Pages 344
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Crime and Criminal Behavior delves into such hotly debated topics as age of consent, euthanasia and assisted suicide, gambling, guns, internet pornography, marijuana and other drug laws, religious convictions, and terrorism and extremism. From using a faking I.D. to assaulting one's domestic partner to driving drunk, a vast array of behaviors fit into the definition of criminal. The authors of these 20 chapters examine the historical contexts of each topic and offer arguments both for and against the ways in which legislators and courts have defined and responded to criminal behaviors, addressing the sometimes complex policy considerations involved. Sensitive subjects such as hate crimes are addressed, as are crimes carried out by large groups or states, including war crime and corporate crime. This volume also considers crimes that are difficult to prosecute, such as Internet crime and intellectual property crime, and crimes about which there is disagreement as to whether the behavior harms society or the individual involved (gun control and euthanasia, for example). The Series The five brief, issues-based books in SAGE Reference's Key Issues in Crime & Punishment Series offer examinations of controversial programs, practices, problems or issues from varied perspectives. Volumes correspond to the five central subfields in the Criminal Justice curriculum: Crime & Criminal Behavior, Policing, The Courts, Corrections, and Juvenile Justice. Each volume consists of approximately 20 chapters offering succinct pro/con examinations, and Recommended Readings conclude each chapter, highlighting different approaches to or perspectives on the issue at hand. As a set, these volumes provide perfect reference support for students writing position papers in undergraduate courses spanning the Criminal Justice curriculum. Each title is approximately 350 pages in length.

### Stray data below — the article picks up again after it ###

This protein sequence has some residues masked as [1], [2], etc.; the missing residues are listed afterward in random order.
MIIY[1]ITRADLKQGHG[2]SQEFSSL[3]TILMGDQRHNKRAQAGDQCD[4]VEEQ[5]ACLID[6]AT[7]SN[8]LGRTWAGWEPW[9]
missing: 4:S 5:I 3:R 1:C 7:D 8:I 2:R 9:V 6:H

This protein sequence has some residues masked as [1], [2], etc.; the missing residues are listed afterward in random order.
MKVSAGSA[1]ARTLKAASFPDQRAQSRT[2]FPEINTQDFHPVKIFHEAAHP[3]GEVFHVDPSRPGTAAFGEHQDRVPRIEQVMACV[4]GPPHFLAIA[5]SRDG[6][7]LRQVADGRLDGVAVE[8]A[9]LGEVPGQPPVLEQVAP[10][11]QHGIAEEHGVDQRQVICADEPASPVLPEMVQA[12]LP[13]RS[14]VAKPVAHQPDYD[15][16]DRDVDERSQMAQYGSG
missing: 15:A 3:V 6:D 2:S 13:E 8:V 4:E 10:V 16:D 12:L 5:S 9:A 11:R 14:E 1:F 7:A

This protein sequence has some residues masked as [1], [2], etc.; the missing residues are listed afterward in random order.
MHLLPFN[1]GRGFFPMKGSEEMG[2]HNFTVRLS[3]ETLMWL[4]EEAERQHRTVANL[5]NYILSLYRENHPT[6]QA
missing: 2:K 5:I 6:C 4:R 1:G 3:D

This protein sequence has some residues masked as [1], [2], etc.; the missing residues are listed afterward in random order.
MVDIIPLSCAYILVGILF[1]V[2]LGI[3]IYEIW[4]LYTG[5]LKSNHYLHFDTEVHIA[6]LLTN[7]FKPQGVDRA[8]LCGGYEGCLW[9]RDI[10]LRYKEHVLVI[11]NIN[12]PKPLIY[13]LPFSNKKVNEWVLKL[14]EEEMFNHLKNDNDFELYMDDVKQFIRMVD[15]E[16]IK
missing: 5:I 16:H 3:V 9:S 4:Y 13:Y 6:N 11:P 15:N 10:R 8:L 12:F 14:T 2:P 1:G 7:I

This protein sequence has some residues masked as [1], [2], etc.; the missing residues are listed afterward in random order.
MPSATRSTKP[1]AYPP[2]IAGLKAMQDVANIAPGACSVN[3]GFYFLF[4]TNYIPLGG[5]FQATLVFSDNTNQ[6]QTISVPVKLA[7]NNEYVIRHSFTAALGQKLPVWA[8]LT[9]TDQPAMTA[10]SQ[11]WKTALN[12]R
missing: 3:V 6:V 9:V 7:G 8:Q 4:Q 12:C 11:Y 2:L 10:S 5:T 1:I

The New Politics of Crime and Punishment

The New Politics of Crime and Punishment Author Roger Matthews
ISBN-10 9781135994822
Release 2013-01-11
Pages 272
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This book provides an overview of recent government initiatives in the field of crime and punishment, reviewing both the policies themselves, the perceived problems and issues they seek to address, and the broader social and political context in which this is taking place. The underlying theme of the book is that a qualitative change has taken place in the politics of crime control in the UK since the early 1990s. Although crime has stabilised, imprisonment rates continue to climb, there is a new mood of punitiveness, and crime has become a central policy issue for the government, no longer just a technical matter of law enforcement. At the same time the politics of crime control have taken on a pronounced gender, race and age preoccupation. This book will be essential reading for anybody seeking an understanding of why crime and criminal justice policy have risen to the top of the political agenda.



The Future of Crime and Punishment

The Future of Crime and Punishment Author William R. Kelly
ISBN-10 9781442264823
Release 2016-07-14
Pages 266
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With recidivism rates north of 70% and tens of billions of dollars wasted annually on policies that assume we can punish the crime out of criminal offenders, America’s fixation with “tough on crime” has been an utter failure. William R. Kelly lays out a roadmap for how to effectively reduce recidivism, crime, victimization and cost.



Introduction to Criminal Justice

Introduction to Criminal Justice Author Lawrence F. Travis III
ISBN-10 9781317522300
Release 2015-05-20
Pages 576
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This student-friendly introductory text describes the criminal justice process—outlining the decisions, practices, people, and issues involved. It provides a solid introduction to the mechanisms of the criminal justice system, with balanced coverage of the issues presented by each facet of the process, including a thorough review of practices and controversies in law enforcement, the criminal courts, and corrections.